...As the campaign lumbers to the finish line, the Republicans desperately hope that the voters will not notice that they — once the party of small government — have turned into the party of war-bungling, corruption-tolerating, pork-spewing power-lusting toads, while the Democrats desperately hope that the voters will not notice that they are still, basically, the Democrats.

The Crack Spider's Bitch

While I frequently rip-off other bloggers (giving due credit, of course), I rarely do it as blatantly as this:

DJ Tracy's You-Tube selection was just too good not to re-post.

My life on drugs

I took a second dose last night just before going to sleep, and had 5 coughless hours of sleep, so I can't complain!

I figured 5 hours was a bit short for a convalescent, took another dose and went to bed again.  I rested very comfortably for over an hour, but there was not going to be any sleep for me.

I think I am pretty close to healthy again, the rest of the mucus is starting to dry up.

Tolkien and the Finns/Elves

Kaaos's bulletin of a poem or song with a Finnish title (I believe it means "temporary":


Nothing lasts forever
not this day, not tomorrow
everything is temporary my friend

Nothing lasts forever
not my love, not my life
everything comes to an end my friend

Nothing lasts forever
not tears, not sorrow
even friendship comes to an end my friend
led me to thinking about Finnish, which reminded me of Tolkien, because Finnish was a large influence on his development of the Elvish languages.  A little googling brought up this article, which touches on the Finnish Runesingers, Tolkien, and the Kalevala:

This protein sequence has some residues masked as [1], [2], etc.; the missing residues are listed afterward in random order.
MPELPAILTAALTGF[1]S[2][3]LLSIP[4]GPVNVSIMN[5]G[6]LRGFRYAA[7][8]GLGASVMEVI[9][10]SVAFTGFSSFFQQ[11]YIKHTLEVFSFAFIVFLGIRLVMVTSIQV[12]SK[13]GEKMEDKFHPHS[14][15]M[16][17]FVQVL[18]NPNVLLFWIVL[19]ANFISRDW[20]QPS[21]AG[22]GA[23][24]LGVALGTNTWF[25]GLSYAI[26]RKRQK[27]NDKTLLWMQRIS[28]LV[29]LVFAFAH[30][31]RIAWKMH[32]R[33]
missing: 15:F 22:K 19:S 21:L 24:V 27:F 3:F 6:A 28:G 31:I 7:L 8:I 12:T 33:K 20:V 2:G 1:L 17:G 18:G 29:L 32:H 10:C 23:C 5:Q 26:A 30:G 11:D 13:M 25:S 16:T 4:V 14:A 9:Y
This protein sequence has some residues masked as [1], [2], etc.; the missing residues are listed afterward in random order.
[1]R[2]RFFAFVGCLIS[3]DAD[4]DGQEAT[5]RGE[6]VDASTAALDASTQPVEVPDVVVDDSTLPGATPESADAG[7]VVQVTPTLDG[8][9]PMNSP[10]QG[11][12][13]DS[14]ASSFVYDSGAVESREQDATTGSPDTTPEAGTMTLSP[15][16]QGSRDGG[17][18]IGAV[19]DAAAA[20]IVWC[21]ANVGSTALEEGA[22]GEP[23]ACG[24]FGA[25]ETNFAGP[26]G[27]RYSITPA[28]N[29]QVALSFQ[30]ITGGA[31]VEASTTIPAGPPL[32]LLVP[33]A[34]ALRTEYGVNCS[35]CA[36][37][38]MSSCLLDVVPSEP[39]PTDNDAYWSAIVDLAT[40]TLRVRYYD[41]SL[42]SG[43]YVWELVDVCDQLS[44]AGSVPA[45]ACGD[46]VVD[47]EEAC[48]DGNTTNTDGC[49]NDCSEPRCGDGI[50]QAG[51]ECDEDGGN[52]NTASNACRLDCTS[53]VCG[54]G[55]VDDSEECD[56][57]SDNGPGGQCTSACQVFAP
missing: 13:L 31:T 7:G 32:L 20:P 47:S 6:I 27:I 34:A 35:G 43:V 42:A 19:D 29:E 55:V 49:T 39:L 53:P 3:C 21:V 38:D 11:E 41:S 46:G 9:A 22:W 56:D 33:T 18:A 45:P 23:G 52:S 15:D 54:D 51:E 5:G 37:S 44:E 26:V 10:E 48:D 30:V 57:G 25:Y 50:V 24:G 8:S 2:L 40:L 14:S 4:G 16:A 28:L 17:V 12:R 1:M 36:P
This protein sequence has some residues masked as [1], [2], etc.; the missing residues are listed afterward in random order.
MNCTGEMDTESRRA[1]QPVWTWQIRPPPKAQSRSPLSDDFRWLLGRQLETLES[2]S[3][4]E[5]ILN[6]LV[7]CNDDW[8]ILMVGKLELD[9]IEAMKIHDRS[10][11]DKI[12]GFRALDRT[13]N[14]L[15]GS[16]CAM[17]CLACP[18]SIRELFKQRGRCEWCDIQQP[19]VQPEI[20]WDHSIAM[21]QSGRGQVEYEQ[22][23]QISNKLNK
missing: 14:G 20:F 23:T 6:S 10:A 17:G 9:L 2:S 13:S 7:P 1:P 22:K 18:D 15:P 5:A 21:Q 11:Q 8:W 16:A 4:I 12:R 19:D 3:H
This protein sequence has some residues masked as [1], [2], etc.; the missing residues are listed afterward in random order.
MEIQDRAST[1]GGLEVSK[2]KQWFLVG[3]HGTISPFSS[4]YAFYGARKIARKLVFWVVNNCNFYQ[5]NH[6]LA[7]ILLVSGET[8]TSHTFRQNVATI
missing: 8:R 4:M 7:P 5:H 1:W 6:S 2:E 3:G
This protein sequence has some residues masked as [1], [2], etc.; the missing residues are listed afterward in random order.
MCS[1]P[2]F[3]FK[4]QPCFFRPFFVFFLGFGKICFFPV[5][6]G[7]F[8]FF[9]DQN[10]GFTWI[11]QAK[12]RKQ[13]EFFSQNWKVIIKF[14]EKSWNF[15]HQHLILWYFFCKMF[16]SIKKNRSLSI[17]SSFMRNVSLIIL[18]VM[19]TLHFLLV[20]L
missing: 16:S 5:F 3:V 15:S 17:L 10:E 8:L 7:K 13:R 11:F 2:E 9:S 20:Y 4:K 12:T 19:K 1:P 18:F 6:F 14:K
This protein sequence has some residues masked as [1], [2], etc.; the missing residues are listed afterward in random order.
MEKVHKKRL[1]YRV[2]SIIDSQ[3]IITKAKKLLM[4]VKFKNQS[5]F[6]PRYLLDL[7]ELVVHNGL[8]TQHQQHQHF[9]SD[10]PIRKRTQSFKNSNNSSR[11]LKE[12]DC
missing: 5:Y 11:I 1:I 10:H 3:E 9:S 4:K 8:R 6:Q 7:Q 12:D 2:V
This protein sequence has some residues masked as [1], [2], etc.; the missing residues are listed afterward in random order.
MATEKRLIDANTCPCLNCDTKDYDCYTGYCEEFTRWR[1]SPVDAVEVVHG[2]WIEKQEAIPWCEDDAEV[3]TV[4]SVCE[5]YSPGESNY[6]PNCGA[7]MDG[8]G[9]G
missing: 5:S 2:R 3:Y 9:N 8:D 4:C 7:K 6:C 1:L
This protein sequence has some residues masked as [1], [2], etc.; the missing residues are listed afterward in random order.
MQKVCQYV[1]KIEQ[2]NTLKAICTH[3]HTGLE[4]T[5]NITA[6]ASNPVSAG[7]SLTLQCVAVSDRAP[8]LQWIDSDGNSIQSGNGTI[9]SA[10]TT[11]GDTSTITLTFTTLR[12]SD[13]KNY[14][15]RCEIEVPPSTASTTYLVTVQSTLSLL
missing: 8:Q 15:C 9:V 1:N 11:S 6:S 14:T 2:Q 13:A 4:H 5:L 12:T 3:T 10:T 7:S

The Kalevala "is fundamentally a story of a sacred object which has power, and the pursuit of the mythic heroes who seek that power, to seek a way of understanding what that power means." Väinämöinen is a wise old man with a long gray beard who has magical powers. He must destroy a forged magical mill called the "Sampo." The bearer of the Sampo is given great wealth but becomes greedy. Therefore, for the good of everyone, the Sampo must be destroyed. If you've seen the latest Ring Trilogy movies or read the books, this should sound very familiar. Gandalf, in the Lord of the Rings, is a wise old man with a long gray beard (Väinämöinen!) who has magical powers. He must destroy the forged object of power, a ring, for the good of everyone. Whether through the Kalevala or the Ring Trilogy, it is gratifying to know that the ancient wisdom of our ancestors, so sorely needed in today's world, is being passed down to today's generation.
For the link to the National Geographic special, you'll have to click to the original article, which is worth reading anyway.   What, you want me to do everything for you?

My Brain on opioids

I took my prescription drug medicine half an hour ago.  My wife told me I should not be driving, I should not be drinking, and I should not be doing karaoke.  This is the hard stuff, hydrocodone (a relative of codeine) mixed with a cough supressant.  People go to jail to get their hands on this stuff.

So, what do I feel?  I just coughed a moment ago, so maybe it is not 100% effective at its primary function.  As dizziness goes, I was able to hop about on either leg with no unusual difficulty.  As drowsiness goes, I haven't noticed it - Jocelyn says nothing makes me drowsy.  As pain relief goes, whacking my butt with a spatula feels pretty much the way it usually does (mostly silly).  As typing goes, I might be having an extra typo a paragraph or so.

As Leonard Cohen said in "Death Of A Ladies Man",

Now the great affair is over, but whoever would have guessed
It would leave us all so vacant, and so deeply unimpressed.

I can't believe people get addicted to this stuff. 

One side effect the pharmacists did not mention, however, is that it appears to insert your current mood into your category?  Maybe it is stronger than I thought.

Update (0:23):  it is about an hour and a half later.  I haven't coughed since the last cough I blogged (coughblogging instead of snotblogging?  what is happening to me?).  Ooops.  Thinking about it made it happen!  Still, one cough in 90 minutes is not too bad.  Drowsy?  Not particularily.  Dizzy?  No, but there is a bit of a dull feeling in my head, kind of like when drinking.  Pain?  The spatula actually stung a bit this time, but I don't know if I might have just been swinging harder.  Not an easy-to-calibrate measure!  Still not impressed.